bra_pos

Given national political and ideological contexts vary so widely across the region, we are unable to compare the absolute policy position of these presidents. We can however, compare their relative movement between one year and the next. For example, see the case of Brazil below.

bra_mov

This data can help us to understand the dynamics of executive-legislative relations in Latin America. We explored under what conditions presidents are more likely to signal their willingness to compromise and whether this has an effect on their rate of executive legislative success. Contrary to the somewhat pessimistic Linzian interpretation of Latin American politics (and in line with the wave of research on coalitional politics across the region), we are able to demonstrate with this data that presidents use speeches as a means to strategically signal policy concessions to coalition partners and the legislature more generally. The degree to which they are willing to do this is intrinsically linked to the dynamics of interbranch competition in Latin American presidential systems and will depend on a combination of the coalition status of the executive’s party and the legislative powers granted to the president. Latin American presidents will often compromise or alter their position in the policy space from one year to the next and this movement will subsequently have an effect on their rate of legislative success.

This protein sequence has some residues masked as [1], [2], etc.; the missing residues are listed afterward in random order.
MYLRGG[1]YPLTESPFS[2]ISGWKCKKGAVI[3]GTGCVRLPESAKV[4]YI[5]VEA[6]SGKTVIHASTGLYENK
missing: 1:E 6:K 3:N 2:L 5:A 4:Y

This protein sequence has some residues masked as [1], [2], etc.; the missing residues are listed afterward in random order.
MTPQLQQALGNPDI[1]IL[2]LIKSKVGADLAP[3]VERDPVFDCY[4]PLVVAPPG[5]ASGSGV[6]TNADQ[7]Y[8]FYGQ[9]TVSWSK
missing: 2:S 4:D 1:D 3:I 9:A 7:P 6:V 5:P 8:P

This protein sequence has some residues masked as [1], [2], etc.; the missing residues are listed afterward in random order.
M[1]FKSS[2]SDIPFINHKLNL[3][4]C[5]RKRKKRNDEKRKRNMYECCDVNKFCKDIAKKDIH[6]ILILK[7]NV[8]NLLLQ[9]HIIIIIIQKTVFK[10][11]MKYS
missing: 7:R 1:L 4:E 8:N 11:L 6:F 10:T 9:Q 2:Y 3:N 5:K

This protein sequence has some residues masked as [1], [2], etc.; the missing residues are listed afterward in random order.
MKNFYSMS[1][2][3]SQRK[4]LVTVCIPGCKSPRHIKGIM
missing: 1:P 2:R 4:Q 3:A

The upshot: these speeches are not just hot air. They are strategic signals of policy intent and compromise, which the president may use to ensure the success of their legislative agenda.

Our project website can be found here.

[1] More detail on Wordfish can be found here.